Facebook’s parent company Meta has been partnering with Ray-Ban to make smart glasses since 2021 (you know, before Facebook started calling itself Meta). But they’ve been a niche device that probably has limited appeal.
That… may or may not be about to change. Meta has unveiled a new version called Ray-Ban Meta Smart Glasses that are available for pre-order for $299 and up from Ray-Ban or Meta. They should be available beginning October 17th.
Meta says the new glasses bring better cameras, improved audio, an updated processor, and support for live streaming video (rather than just recording video to share later). And maybe one of the biggest selling points? Ray-Ban Glasses will be the first smart glasses that ship with Meta’s new AI capabilities built-in.
You can trigger Meta AI by saying “Hey Meta” to start a conversation with the company’s AI assistant using your voice. And next year Meta promises to add “multi-modal” AI feature that allow the AI to respond to information in your environment.
For example, you could look at a building and ask Meta AI what it is (hello Google Lens). Or ask it to translate a menu into a language you understand (like Google Translate). And perhaps most intriguing (because Google doesn’t really do this yet), you could look a broken sink faucet or something else and get step-by-step instructions on how to repair it while you work.
While introducing the new glasses today, Meta CEO Mark Zuckerberg admitted that he had expected the killer app that would eventually make smart glasses and mixed-reality headsets like the Meta Quest 3 really take off would be holograms that can superimpose virtual objects on real-world environments. But that’s still very much a work-in-progress technology that has yet to really catch on.
He says the rapid advance of generative AI models, though, has presented a new opportunity for wearables that might be just as important. While you could theoretically do all of the things mentioned above with a phone or other devices, a wearable device like there smart glasses could make everything feel simpler and more natural than sticking a phone or VR headset between your face and the rest of the world.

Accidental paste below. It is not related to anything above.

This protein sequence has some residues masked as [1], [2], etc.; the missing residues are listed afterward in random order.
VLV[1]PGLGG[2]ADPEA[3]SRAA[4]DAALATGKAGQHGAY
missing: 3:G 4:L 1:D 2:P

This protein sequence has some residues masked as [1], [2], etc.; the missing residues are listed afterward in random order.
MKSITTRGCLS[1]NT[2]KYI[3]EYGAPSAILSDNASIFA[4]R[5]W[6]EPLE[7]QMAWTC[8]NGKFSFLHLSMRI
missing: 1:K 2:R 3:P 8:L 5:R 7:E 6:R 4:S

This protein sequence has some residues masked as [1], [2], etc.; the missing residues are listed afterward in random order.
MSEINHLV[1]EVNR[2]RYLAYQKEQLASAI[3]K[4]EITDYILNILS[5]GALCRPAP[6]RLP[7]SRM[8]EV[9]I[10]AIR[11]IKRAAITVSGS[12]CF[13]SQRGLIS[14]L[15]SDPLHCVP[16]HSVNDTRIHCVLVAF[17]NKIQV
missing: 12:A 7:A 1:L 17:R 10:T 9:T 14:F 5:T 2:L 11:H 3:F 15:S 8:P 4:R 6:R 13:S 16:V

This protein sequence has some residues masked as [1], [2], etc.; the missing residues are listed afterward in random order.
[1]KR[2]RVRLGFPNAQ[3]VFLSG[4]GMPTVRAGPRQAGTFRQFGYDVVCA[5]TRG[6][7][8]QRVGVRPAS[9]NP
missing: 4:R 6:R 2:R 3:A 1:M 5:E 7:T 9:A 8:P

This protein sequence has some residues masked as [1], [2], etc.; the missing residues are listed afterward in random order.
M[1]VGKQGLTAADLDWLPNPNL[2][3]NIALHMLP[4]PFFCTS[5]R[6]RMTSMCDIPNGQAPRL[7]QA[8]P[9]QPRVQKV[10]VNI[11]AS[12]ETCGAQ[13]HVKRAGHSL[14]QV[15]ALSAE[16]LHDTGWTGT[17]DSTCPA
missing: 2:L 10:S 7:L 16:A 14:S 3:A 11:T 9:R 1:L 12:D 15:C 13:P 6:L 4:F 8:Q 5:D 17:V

Or you could just use the Ray-Ban Smart Glasses as wearable cameras. While the original Ray-Ban Stories glasses had dual 5MP cameras, the new ones have 12MP ultra-wide cameras for higher-quality photography, support for capturing up to 60 seconds of 1080p video at a time, saving photos or videos to your devices, sharing them with contacts, or live streaming video.
Meta says the new glasses also feature better audio with new speakers that are up to 50% louder and offer twice as much bass while also offering better support for directional audio, which means you should be able to hear phone calls, music, or other audio better even in noisy environments. The 5 built-in mics can also capture immersive audio when you’re recording videos.
The glasses are powered by Qualcomm’s new Snapdragon AR1 Gen 1 system-on-a-chip, and compared with the first-gen Ray-Ban Stories, the new glasses have more storage (32GB rather than 4GB), a lighter-weight design (133 grams rather than 195 grams), and IPX4 water water resistance. The Ray-Ban Smart Glasses also feature WiFi 6 and Bluetooth 5.3, which is a step up from the WiFi 5/BT 5.0 support for the previous model.
Meta says you should be able to get “up to 36 hours” when using the glasses with a charging case that provides “up to eight additional charges,” suggesting that the glasses themselves should be good for around four hours of usage.